Welcome to the final Tax Tips newsletter for 2014!
As we wind down from another big tax season at Etax.com.au, our focus has already shifted to planning for next year. But first, there’s the little matter of announcing winners in our huge cash prize competitions. This year we gave away $12,500 in cash prizes to Etax clients! Congratulations go to the following clients:
- $10,000 overall prize winner: Catherine Paterson from Gladesville, New South Wales
- $1,000 Facebook competition prize winner #1: Trevor Porter from Redland Bay, Queensland
- $1,000 Facebook competition prize winner #2: Tom Paenga from Gaven, Queensland
Full details can be found over on our competitions page.
Is your 2014 tax return finished?
If you haven’t finished your 2014 tax return yet, don’t worry – we can help! Head to www.etax.com.au and get your return done and lodged with the ATO in next to no time! Plus, if you lodge before Friday, the ATO should process your return before Christmas!
This Month’s Tax Tips…
- We take a look at “bracket creep” which is set to cost the average Australian up to $3,800 a year in extra taxes!
- We’ll also discuss corporate tax avoidance. While the average Australian worker pays 23% tax, some of the biggest companies pay well under 10% tax on their billions of dollars in revenue. Is it fair?
Click over to the Etax Blog and read more…
As I sign-off for 2014, I just wanted to say a big thank you to each and every one of you for being part of the Etax community. I wish you, along with your family and friends a safe holiday season and I look forward to connecting with you again in 2015.
New research conducted by the National Centre for Social and Economic Modelling (NATSEM) describes the phenomenon of “bracket creep” as a tax trap, seeing taxpayers move into higher tax brackets. As wages rise in line with inflation, tax rules that don’t change to keep pace will cost workers more in tax and reap the Government an extra $25 billion over the next four years.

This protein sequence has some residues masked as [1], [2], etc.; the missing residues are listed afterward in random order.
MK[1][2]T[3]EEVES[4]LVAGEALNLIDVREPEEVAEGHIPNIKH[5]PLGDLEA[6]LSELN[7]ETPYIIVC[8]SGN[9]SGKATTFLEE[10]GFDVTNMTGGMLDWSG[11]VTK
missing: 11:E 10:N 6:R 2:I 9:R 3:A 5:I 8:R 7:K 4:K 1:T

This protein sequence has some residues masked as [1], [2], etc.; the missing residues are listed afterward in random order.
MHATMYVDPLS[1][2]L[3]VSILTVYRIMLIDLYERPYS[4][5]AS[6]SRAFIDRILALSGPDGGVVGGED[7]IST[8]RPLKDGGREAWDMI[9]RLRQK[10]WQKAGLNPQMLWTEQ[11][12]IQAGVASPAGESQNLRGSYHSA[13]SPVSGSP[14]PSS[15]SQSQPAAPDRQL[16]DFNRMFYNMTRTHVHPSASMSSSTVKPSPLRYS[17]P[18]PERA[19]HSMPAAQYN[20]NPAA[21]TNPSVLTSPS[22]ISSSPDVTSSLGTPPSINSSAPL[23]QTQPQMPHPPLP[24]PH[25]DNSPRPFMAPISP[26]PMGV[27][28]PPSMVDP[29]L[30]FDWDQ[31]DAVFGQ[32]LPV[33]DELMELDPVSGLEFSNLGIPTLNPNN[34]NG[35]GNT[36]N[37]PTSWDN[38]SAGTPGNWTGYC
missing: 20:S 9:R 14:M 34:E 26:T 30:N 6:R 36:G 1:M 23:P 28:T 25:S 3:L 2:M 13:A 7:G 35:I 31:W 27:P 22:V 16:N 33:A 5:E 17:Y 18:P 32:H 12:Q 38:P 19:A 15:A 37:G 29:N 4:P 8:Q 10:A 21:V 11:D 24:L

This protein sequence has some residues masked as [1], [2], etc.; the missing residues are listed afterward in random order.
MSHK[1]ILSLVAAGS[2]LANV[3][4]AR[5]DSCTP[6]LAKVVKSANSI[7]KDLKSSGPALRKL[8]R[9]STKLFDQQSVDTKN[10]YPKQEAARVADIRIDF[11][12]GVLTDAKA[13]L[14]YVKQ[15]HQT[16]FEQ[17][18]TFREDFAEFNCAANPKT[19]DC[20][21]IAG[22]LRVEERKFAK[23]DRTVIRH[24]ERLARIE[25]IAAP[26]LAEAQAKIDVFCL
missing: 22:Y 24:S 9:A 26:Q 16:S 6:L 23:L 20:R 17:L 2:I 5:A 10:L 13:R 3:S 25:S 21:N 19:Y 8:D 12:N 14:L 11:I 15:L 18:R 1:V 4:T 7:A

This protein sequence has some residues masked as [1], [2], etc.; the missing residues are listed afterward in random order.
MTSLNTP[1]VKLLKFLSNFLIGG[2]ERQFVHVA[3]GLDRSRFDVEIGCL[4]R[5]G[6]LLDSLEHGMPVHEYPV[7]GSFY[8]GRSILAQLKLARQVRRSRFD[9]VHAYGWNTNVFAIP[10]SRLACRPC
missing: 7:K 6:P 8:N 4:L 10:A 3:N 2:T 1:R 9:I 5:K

NATSEM’s Ben Phillips explains that unless our current Federal Government embarks on personal tax reform, the poorest Australians are going to be the hardest hit…
Should businesses shoulder a fair share of taxes compared with hard-working Australian people? We might see this question discussed more in coming years. Using a global shell-game to move earnings away from the tax man, corporations legally avoid taxes in countries like Australia, even though they earn billions here. Similar tax breaks are simply not possible for ‘normal’ Aussie businesses or to working people.
The Australian government is facing renewed calls to toughen rules and regulations as journalists worldwide uncover details on how multinational companies shift their profits around to globe to avoid paying Australian taxes.
Pushing this issue back into the limelight was the revelation that Australia’s largest coalminer, Glencore (formerly Xstrata), paid almost no tax over the past three years even though they generated income of $15 billion.
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While every care has been exercised in the compilation of this newsletter, Etax, in making it available to you, will not be liable for errors or omissions in the material or data in the newsletter, or for any consequences arising from such errors or omissions. This newsletter should not be relied upon as a substitute for detailed advice.
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